I went down front convicted and crying—slobbering all over the altar, which was the steps that led to the platform. I do not remember everything I said to the Lord, but there was a sense of anti-climax. I had already prayed all I knew to pray days and weeks before.
I got up from the altar, in tears, and approached “Brother Gerald” and told him that I believe God was “calling me into the ministry.” This way of becoming a preacher is the fundamentalist formula to go into full-time vocational ministry.
Gerald was standing on the platform since he was giving the “altar call.” I was facing him, with my back to the congregation. He smiled big and said, “Tell them,” as he pointed to the people. I turned around, and through blubbering words, I told them that God had called me into the ministry. This announcement was the first time that my wife had heard about our new future life. Whoa!! What could possibly go wrong that? If there were idiot pills, I would have overdosed.
The place erupted as everyone was grinning from ear to ear, shouting the praises of the Lord. I don’t remember what happened for the rest of that church meeting, other than pumping a bunch of hands and relishing in the aftermath of released angst. After most of the people left, I was sitting on the altar (steps) with (brother) Gerald. I asked him what I was supposed to do now. I never considered the next phase.
A Call to Prepare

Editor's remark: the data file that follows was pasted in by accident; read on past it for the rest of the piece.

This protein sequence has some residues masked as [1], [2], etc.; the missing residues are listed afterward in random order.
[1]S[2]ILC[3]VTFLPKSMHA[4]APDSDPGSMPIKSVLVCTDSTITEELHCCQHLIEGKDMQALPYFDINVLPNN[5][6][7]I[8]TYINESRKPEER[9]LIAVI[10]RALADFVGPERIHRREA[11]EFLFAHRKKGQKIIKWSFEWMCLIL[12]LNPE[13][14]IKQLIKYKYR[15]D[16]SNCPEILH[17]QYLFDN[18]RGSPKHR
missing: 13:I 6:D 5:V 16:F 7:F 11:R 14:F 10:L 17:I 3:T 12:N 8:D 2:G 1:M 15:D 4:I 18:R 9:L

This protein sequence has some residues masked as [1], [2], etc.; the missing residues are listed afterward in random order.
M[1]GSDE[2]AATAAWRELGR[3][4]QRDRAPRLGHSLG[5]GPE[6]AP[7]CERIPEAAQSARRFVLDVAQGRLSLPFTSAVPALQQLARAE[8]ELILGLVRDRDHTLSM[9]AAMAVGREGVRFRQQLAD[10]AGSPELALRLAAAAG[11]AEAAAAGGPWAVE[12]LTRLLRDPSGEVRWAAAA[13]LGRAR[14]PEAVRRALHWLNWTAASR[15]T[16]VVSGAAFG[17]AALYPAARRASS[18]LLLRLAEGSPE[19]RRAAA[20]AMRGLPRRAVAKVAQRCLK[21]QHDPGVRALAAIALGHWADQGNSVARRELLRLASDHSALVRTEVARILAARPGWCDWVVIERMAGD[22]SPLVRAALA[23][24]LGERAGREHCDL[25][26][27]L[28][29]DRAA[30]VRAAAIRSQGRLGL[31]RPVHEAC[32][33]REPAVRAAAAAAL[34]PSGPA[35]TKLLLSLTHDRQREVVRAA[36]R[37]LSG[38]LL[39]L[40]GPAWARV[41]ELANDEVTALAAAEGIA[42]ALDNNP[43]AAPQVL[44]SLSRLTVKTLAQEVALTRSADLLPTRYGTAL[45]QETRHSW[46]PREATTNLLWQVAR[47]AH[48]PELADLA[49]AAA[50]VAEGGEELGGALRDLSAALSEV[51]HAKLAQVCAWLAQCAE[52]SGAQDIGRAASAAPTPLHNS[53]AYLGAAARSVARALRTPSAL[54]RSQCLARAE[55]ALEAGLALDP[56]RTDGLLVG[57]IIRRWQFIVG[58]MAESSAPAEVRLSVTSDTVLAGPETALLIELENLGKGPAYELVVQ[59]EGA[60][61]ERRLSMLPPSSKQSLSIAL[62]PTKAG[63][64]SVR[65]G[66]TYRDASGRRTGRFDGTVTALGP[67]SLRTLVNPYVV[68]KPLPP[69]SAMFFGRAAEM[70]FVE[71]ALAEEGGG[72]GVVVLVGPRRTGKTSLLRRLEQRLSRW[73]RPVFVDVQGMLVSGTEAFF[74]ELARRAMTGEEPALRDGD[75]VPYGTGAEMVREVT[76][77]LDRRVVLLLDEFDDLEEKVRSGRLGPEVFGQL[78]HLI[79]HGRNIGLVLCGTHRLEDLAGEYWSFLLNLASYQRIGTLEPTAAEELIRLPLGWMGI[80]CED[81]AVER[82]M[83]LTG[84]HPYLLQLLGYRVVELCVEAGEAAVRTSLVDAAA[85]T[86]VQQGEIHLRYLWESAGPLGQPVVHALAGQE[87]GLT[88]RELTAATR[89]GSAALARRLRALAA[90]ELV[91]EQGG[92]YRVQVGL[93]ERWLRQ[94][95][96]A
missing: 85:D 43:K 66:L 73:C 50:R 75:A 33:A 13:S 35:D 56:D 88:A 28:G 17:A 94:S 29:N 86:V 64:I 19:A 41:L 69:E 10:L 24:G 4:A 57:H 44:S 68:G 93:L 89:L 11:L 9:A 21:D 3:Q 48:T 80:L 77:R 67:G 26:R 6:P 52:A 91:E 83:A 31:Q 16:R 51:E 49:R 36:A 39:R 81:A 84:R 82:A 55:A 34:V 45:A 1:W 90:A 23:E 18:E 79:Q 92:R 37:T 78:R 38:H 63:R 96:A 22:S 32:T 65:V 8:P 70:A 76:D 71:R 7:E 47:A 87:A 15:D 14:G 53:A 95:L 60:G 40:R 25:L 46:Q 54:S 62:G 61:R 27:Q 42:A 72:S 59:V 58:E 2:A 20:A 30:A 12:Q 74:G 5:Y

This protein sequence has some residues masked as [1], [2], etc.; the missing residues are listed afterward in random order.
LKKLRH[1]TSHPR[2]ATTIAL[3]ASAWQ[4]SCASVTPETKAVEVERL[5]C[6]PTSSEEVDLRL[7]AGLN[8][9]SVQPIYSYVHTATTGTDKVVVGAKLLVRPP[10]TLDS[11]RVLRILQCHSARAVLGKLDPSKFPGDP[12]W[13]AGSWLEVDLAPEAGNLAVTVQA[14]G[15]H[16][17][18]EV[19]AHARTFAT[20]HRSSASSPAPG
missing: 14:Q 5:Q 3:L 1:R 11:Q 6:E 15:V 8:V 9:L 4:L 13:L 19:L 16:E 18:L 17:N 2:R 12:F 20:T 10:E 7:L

I had focused my energies on surrendering. It never occurred to me that there were things to do afterward. Gerald told me, “A call to preach is a call to prepare, son.” Well, amen! I needed to go to college for training. There were two preacher boys from our church that had surrendered years earlier. I was the third one in ten years. One was in the pastorate already. The other one would be graduating that year. They went to a fundamentalist Bible College in Greenville, South Carolina. I had never heard of Greenville, South Carolina, even though it was only 135 miles away.
On the way home that night, I asked my wife what she thought about what I did. She said she was glad that I “surrendered” because I was making things unbearable at home. I did not know how the pressure of “the call” was hurting her or our home life. She was excited, though both of us were clueless.
My First Evangelistic Stop
Before arriving home, I decided to stop by my mother’s home, which was across the field from our double-wide mobile home. I wanted to witness to her, which meant to tell her about Jesus, hoping God would save her. She was not “living for the Lord,” and I was concerned for my family. Mother told me she had an experience with God a few years earlier.
She said she was standing at the front door of her home, looking toward the front yard when she saw the ground rise and the sky come down. Then something happened, the details of which I don’t remember. Because of that experience, she knew she was a Christian. I did not respond to what she said. Maybe I should have.
I went home and pondered all the events of the day in my heart. My life had just changed, and I had no idea what God had in store for us or the costs involved.